tough guy in moonlight

in 7th grade he sat

last row last seat

head on desk asleep Sister

Cleopha slapped

his ear he laughed her face red


trembling on the playground no one

looked him in the eye afraid

to wake his hands

two furious stones tearing

holes in God’s light


seven years later I poured

drinks in a seaside bar I’d learned

to know a little

about a lot

could talk to the toughest guy who’d

be in the Series where

to find parts for a ’63

Impala how

he knocked that motheringfucking

bartender from down the street flat

out I gave him free drinks

to cool

the bad drunks


now he leans

on a thick

stick worn

smooth by broken

hand & muscled

weight the woman the nuns

warned 7th grade

girls they’d become if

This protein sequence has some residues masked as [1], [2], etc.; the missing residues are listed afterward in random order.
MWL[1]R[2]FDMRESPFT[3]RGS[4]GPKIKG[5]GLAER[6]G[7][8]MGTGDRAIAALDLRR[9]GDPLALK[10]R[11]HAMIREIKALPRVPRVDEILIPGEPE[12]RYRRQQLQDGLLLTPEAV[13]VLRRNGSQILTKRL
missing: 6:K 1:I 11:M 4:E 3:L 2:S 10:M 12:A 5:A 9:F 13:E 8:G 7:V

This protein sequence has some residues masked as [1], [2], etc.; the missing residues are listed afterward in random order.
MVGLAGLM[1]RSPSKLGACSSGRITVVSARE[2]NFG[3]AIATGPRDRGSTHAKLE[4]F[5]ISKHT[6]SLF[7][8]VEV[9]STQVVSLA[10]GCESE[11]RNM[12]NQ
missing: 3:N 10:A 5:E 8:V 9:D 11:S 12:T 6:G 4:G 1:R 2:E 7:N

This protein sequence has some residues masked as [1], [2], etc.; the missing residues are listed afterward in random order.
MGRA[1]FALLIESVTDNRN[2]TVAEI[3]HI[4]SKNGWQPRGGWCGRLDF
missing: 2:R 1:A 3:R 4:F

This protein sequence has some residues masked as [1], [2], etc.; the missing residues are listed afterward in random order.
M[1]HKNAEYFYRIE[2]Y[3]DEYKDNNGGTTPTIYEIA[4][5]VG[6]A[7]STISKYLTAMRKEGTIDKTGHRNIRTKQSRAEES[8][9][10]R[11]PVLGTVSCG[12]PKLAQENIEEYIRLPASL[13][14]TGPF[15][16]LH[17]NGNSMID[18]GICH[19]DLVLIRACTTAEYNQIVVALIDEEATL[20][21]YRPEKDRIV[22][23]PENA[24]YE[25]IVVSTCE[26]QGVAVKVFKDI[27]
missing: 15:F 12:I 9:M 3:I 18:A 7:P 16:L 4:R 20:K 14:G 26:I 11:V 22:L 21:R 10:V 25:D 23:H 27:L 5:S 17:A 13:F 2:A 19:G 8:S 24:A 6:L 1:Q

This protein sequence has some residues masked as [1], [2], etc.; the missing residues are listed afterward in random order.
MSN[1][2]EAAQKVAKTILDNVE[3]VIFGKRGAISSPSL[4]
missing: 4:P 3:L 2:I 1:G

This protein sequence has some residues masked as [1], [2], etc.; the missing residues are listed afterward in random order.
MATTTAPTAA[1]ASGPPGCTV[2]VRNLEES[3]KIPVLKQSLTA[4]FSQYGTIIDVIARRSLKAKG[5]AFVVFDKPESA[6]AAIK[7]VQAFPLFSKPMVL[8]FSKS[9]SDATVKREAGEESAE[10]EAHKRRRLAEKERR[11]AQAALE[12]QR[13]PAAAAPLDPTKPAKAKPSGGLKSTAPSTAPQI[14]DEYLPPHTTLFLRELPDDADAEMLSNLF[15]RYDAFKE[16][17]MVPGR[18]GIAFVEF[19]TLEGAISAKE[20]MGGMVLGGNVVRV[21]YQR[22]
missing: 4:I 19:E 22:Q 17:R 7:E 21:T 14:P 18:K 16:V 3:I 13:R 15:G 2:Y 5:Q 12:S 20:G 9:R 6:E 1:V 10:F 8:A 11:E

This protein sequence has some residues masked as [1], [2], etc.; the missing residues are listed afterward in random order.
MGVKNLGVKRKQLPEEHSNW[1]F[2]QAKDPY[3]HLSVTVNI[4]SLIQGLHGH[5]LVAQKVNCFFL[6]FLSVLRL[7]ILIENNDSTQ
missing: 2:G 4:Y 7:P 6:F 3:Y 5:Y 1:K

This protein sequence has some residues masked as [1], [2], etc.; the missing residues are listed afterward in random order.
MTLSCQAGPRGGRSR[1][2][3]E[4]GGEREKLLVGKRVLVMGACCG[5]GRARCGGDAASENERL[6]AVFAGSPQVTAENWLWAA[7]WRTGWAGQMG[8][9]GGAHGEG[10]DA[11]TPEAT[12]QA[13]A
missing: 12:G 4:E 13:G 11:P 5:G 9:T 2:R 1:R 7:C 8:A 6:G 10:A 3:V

they danced with the tough guy holds

his empty hand full

moon sways

him to her



street preacher

when I close my eyes I hear

the father’s voice not

his son’s as he cautiously becomes

man not

the spirit’s tongue

of feathers & fire I hear

continents grind

time’s big drum the voice of no

not what could or should not

being’s eternal quarrel

but when I speak a starling


with its own



I know

one day I’ll open

my eyes see

his voice a pillar

of sound my breath

braids around & you

will stop & you

you & you

will listen


Frank Rossini


Frank Rossini has been published in various magazines including Poetry Now, The Seattle Review, and Wisconsin Review.

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